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Neurosurgical education across the globe has undergone a significant change as a result of the novel coronavirus (COVID-19) pandemic. Social distancing requirements have resulted in rapid transition to virtual meetings/symposia, grand rounds, lecture presentations, journal clubs, and case conferences. The present survey was performed to characterize perceptions of neurosurgical community globally towards neurosurgical online educational resources that emerged during the COVID-19 pandemic.


A 21-question anonymous REDCap-based online survey was distributed to faculty, fellows, and residents in neurosurgical residency programs in US and across the globe between February 12, 2021 and March 16, 2021. Statistical analyses were performed using Chi-square test, Mann-Whitney U test, Kruskal-Wallis test followed by Dunn’s multiple comparison test, and Wilcoxon matched-pairs rank test, as indicated. For all comparisons, a p-value of <0.05 was considered statistically significant.


We received a total of 106 responses from 28 countries. Majority (91.9 %) found newly emerged virtual meetings/conferences during the COVID-19 pandemic to be useful, and majority (78.3%) agreed that after COVID-19 social restrictions are over, the neurosurgery meetings/conferences should remain virtual. The overall median Likert score for participants satisfaction with neurosurgery virtual education during the COVID-19 pandemic was 4 (satisfied). Majority of trainee (residents/fellows) participants agreed that COVID-19 has negatively affected their training (median Likert score = 4). The opinions regarding neurosurgery virtual education during the COVID-19 pandemic didn’t differ between respondents from high-income, upper middle-income, and lower middle-income countries or between neurosurgery attendings and trainees (residents/fellows). The percentage of overall time spent on virtual education was significantly higher during the COVID-19 pandemic year (median, 20; IQR, 5-57) as compared to pre-COVID year (median, 10; IQR = 0-30, p < 0.000).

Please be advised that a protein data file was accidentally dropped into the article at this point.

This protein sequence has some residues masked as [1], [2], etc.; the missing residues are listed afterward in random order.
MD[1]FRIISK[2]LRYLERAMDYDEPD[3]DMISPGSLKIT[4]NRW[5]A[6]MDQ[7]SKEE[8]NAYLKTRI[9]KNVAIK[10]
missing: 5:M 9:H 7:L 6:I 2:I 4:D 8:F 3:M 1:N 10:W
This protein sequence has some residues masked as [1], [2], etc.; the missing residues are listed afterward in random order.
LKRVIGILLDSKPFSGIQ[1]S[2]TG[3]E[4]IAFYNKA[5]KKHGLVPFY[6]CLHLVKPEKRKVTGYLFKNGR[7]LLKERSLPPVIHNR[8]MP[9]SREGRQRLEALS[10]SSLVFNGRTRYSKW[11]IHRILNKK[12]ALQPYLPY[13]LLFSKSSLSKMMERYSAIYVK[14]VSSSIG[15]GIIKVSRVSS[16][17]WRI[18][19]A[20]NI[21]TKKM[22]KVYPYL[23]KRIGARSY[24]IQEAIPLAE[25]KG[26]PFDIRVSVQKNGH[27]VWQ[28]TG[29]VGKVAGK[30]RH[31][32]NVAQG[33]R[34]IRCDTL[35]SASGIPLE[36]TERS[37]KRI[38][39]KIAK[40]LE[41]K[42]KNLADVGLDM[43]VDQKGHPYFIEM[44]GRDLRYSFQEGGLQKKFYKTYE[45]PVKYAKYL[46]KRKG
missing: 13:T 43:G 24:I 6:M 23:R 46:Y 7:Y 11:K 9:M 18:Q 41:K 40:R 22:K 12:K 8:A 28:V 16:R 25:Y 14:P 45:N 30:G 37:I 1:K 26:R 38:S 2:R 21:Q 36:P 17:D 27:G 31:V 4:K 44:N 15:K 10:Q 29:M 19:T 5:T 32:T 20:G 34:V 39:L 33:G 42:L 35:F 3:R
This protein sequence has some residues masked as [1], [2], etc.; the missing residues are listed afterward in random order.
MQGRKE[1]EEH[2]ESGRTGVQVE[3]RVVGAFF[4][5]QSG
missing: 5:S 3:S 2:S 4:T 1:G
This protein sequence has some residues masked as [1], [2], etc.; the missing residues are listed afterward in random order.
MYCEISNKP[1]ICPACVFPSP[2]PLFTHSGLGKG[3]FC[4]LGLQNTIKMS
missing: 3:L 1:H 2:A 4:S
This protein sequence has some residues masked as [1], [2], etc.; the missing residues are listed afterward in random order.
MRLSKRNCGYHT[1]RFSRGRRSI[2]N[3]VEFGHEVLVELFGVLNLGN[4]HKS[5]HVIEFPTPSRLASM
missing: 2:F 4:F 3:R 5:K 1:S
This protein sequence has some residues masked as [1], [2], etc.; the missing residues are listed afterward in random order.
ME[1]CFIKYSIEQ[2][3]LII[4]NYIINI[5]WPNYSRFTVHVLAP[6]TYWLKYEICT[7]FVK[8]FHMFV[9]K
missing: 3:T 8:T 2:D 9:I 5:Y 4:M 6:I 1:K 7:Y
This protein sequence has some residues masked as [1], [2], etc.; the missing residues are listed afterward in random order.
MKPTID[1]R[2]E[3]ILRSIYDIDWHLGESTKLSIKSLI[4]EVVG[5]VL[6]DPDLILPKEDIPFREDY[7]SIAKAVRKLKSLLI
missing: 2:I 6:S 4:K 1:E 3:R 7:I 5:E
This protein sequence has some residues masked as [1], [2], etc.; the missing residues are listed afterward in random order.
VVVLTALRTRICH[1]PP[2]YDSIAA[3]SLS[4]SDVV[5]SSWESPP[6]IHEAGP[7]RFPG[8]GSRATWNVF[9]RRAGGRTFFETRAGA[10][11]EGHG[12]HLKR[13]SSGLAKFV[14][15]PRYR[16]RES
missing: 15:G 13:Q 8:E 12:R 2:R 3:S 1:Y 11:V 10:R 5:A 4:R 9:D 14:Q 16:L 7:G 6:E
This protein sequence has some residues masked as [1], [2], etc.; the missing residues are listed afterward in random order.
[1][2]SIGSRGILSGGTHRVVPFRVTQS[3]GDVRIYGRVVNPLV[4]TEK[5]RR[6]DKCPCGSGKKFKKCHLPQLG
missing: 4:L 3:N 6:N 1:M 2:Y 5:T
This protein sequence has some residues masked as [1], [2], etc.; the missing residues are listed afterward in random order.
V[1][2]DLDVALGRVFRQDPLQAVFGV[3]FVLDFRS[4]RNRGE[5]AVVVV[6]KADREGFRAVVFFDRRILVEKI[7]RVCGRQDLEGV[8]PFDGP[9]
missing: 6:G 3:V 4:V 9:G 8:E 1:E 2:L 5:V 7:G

Our study reflects wide acceptance of virtual education by neurosurgical community irrespective of level of training or global region.


Poster presented at the Brain & Behavioral Health Research Day 2021



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